Ashley Dunkle (center) and Jamie Jeffrey (right) lead the KEYS 4 HealthyKids Youth Council on a walking safety assessment of Kanawha Boulevard intersections.
CHARLESTON, W.Va. -- It may come as no surprise to anyone who has ever crossed four lanes of traffic without a crosswalk, but some intersections of Kanawha Boulevard can be unsafe for pedestrians.That's what officials from the local group KEYS 4 HealthyKids
found Monday afternoon when they did walkability audits of five such intersections in downtown Charleston.With its sidewalks that overlook the river, Kanawha Boulevard is one of the places residents use the most for physical activity, said Jamie Jeffrey, a physician and project director for KEYS."The sun is shining. You can see the city. It's awesome," Jeffrey said while standing on the Boulevard Monday afternoon. "But you don't feel safe."Members of the KEYS Youth Council, made up of youths from the West Side and East End of Charleston, did assessments of the crossing areas of Kanawha Boulevard and Clendenin, Leon Sullivan, McFarland, Brooks and Morris streets.In November, Charleston City Council's Streets and Traffic Committee endorsed a resolution asking highway engineers to consider adding stoplights to Kanawha Boulevard at those intersections.The KEYS youth council plans to present its findings to Charleston City Council as a way to support the installation of those stoplights.KEYS is a grant-funded program that aims to address the childhood obesity epidemic by increasing children's access to healthy, affordable foods and safe places to play.During the audits, youth council members assessed whether pedestrians had room to walk on the sidewalks, whether it is easy to cross streets and drivers' behavior, among other things.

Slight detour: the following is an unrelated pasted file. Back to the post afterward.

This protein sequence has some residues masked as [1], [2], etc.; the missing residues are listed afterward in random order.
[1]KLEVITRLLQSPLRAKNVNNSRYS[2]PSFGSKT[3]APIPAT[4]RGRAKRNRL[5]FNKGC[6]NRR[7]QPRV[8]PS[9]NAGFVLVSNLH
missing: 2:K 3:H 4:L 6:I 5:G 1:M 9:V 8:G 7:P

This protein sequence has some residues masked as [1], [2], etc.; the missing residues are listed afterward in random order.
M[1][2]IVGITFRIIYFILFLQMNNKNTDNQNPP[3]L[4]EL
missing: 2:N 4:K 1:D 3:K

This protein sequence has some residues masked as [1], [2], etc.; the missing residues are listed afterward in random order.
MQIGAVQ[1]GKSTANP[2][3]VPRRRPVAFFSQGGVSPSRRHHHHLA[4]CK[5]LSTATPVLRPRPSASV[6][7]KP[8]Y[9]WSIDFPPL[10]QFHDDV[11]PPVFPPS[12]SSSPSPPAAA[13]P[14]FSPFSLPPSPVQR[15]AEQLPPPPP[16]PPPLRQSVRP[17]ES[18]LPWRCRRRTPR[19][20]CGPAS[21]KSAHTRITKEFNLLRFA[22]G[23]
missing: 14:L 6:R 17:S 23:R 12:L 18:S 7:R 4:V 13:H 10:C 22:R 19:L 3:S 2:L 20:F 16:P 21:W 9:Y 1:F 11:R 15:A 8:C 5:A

Jeffrey was most concerned with a lack of crosswalks, curb cutouts that don't match on both sides of the Boulevard and pose obstacles to easily crossing, steep staircases that connect the upper sidewalks along the Boulevard to lower sidewalks near the river, and the through lane of continuously flowing traffic, she said.Mataio Swain, president of the youth council, said he runs on the Boulevard about once a week.While he has no trouble crossing the street, others -- especially those riding bicycles -- may not have it so easy, he said."I think they should make some changes" to the Boulevard, said Swain, 14.In May and November of last year, KEYS held community forums among residents on the West Side and the East End to learn about what barriers people have to eating healthy and being physically active. Residents said that the lack of crosswalks and rushing traffic is a barrier to using the Boulevard for physical activity.The KEYS Youth Council did similar audits last year of the area around Magic Island.
The council aims to do a full report with pictures of the safety issues at the intersections.KEYS hopes to have the report on the Kanawha Boulevard done by the end of April, said program assistant Ashley Dunkle.Reach Lori Kersey at email@example.com or 304-348-1240.